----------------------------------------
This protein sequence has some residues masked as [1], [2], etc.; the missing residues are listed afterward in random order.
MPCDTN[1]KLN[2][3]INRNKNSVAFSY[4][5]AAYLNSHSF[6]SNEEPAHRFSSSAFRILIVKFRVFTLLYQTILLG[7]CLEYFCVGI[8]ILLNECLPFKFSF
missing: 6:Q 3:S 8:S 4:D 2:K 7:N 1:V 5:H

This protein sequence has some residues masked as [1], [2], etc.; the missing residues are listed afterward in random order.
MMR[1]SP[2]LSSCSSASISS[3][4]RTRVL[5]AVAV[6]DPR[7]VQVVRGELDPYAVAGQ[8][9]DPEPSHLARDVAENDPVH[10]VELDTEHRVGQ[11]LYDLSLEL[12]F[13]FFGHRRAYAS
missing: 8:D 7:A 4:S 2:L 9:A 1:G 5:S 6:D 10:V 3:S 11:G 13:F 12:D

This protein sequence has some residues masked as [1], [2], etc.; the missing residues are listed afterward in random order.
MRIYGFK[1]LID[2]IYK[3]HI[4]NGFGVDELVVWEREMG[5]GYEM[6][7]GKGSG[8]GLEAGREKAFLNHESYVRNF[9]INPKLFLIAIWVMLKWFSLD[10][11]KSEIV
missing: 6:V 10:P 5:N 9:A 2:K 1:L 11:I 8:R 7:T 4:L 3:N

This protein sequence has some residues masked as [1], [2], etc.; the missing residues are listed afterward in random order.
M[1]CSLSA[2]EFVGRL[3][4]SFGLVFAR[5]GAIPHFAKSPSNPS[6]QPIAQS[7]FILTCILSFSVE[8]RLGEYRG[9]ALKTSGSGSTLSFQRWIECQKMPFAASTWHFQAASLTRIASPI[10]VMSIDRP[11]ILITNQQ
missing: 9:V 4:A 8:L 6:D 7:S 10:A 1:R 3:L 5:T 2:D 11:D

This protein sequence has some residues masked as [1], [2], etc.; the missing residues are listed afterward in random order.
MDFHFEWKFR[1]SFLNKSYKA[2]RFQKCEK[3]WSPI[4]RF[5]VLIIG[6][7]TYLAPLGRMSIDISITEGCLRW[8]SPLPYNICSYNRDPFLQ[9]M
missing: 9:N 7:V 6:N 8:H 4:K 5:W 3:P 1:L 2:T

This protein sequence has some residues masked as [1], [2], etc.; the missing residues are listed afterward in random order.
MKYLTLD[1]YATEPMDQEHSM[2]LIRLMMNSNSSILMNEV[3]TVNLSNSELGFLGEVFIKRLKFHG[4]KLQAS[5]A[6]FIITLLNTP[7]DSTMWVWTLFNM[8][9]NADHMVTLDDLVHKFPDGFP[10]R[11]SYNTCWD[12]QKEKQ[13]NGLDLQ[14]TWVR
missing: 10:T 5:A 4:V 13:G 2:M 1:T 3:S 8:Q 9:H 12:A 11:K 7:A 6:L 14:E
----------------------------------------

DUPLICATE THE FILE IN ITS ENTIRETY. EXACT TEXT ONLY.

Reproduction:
This protein sequence has some residues masked as [1], [2], etc.; the missing residues are listed afterward in random order.
MPCDTN[1]KLN[2][3]INRNKNSVAFSY[4][5]AAYLNSHSF[6]SNEEPAHRFSSSAFRILIVKFRVFTLLYQTILLG[7]CLEYFCVGI[8]ILLNECLPFKFSF
missing: 6:Q 3:S 8:S 4:D 2:K 7:N 1:V 5:H

This protein sequence has some residues masked as [1], [2], etc.; the missing residues are listed afterward in random order.
MMR[1]SP[2]LSSCSSASISS[3][4]RTRVL[5]AVAV[6]DPR[7]VQVVRGELDPYAVAGQ[8][9]DPEPSHLARDVAENDPVH[10]VELDTEHRVGQ[11]LYDLSLEL[12]F[13]FFGHRRAYAS
missing: 8:D 7:A 4:S 2:L 9:A 1:G 5:S 6:D 10:V 3:S 11:G 13:F 12:D

This protein sequence has some residues masked as [1], [2], etc.; the missing residues are listed afterward in random order.
MRIYGFK[1]LID[2]IYK[3]HI[4]NGFGVDELVVWEREMG[5]GYEM[6][7]GKGSG[8]GLEAGREKAFLNHESYVRNF[9]INPKLFLIAIWVMLKWFSLD[10][11]KSEIV
missing: 6:V 10:P 5:N 9:A 2:K 1:L 11:I 8:R 7:T 4:L 3:N

This protein sequence has some residues masked as [1], [2], etc.; the missing residues are listed afterward in random order.
M[1]CSLSA[2]EFVGRL[3][4]SFGLVFAR[5]GAIPHFAKSPSNPS[6]QPIAQS[7]FILTCILSFSVE[8]RLGEYRG[9]ALKTSGSGSTLSFQRWIECQKMPFAASTWHFQAASLTRIASPI[10]VMSIDRP[11]ILITNQQ
missing: 9:V 4:A 8:L 6:D 7:S 10:A 1:R 3:L 5:T 2:D 11:D

This protein sequence has some residues masked as [1], [2], etc.; the missing residues are listed afterward in random order.
MDFHFEWKFR[1]SFLNKSYKA[2]RFQKCEK[3]WSPI[4]RF[5]VLIIG[6][7]TYLAPLGRMSIDISITEGCLRW[8]SPLPYNICSYNRDPFLQ[9]M
missing: 9:N 7:V 6:N 8:H 4:K 5:W 3:P 1:L 2:T

This protein sequence has some residues masked as [1], [2], etc.; the missing residues are listed afterward in random order.
MKYLTLD[1]YATEPMDQEHSM[2]LIRLMMNSNSSILMNEV[3]TVNLSNSELGFLGEVFIKRLKFHG[4]KLQAS[5]A[6]FIITLLNTP[7]DSTMWVWTLFNM[8][9]NADHMVTLDDLVHKFPDGFP[10]R[11]SYNTCWD[12]QKEKQ[13]NGLDLQ[14]TWVR
missing: 10:T 5:A 4:V 13:G 2:M 1:T 3:S 8:Q 9:H 12:A 11:K 7:A 6:L 14:E